‘If you really step out of line, the staff form a corridor at night. They each pick up a piece of wood and the kid has to pass through the tunnel [while being beaten]. The name of the piece of wood is Kelly Key. She had a pop song that went: “Dribble, baby, dribble”. When it gets to the last bit, someone gives you a big fucking smack.’ Wellington – a 15-year-old street child – is describing life for young offenders doing time in Rio de Janeiro’s Padre Severino institution.
‘[These young people] experience ritual humiliation from the very moment of their arrest,’ says psychologist Patricia Tolmasquim. ‘When they come out their communication is completely stunted.’ She is just one of a number of social workers and psychologists who are becoming increasingly worried about cases of post-traumatic stress in hundreds of young people who have been locked up in these units.
In July 2005, Brazil’s juvenile justice law – the Statute of the Child and the Adolescent (ECA) – celebrates its 15th anniversary. In theory it’s a model law, going far beyond most existing international legislation. Yet according to a report released in June this year by Human Rights Watch (HRW) the Statute represents a ‘hollow promise’ to the 900 youths incarcerated in the city of Rio de Janeiro. It catalogues a gruesome list of abuses in Rio’s often run-down juvenile institutes, including ritual beatings, sexual abuse and inadequate medical facilities.
Entering through the thick walls of Padre Severino, the odour of stale sweat and cheap detergent hangs in the air. Queues of young boys file past silently, hands clasped timidly behind their backs. The sound of Padre Severino’s 260 inmates – crammed into 10 fetid cells intended for 160 – echoes eerily around the building.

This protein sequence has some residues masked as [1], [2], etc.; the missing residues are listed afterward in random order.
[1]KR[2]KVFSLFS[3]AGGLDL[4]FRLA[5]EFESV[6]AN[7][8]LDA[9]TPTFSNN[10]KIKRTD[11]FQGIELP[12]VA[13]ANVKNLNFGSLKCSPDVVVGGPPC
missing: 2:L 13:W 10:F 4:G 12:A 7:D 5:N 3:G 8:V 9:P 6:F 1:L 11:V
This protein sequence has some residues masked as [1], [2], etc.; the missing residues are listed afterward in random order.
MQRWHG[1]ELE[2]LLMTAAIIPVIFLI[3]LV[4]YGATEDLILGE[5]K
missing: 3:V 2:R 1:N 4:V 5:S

I am repeatedly refused access to their dormitories. Instead I conduct interviews with a number of the inmates through a series of crumbling grates that offer the only source of light into the cells. The internees say that their room is full of cockroaches and rates (huge rats) that constantly urinate on their mattresses. ‘Lots of us have to share single mattresses,’ said one 14-year-old boy. ‘It gets so hot in here sometimes, it’s unbearable.’
A second report – released in July this year by MOLEQUE (a mother’s movement advocating for the rights of young people in detention) – described institutionalized torture throughout Rio’s youth detention centres. Following its release, Government officials are beginning to admit the extent of the violence. According to Dr Evandro Steele from the State Secretariat for Childhood and Youth, one of the greatest problems is that the authority in charge of such units (DEGASE) also controls the Ombudsman supposed to investigate internal abuses. Until this changes, it will be up to the boys’ families to continue reporting abuses.
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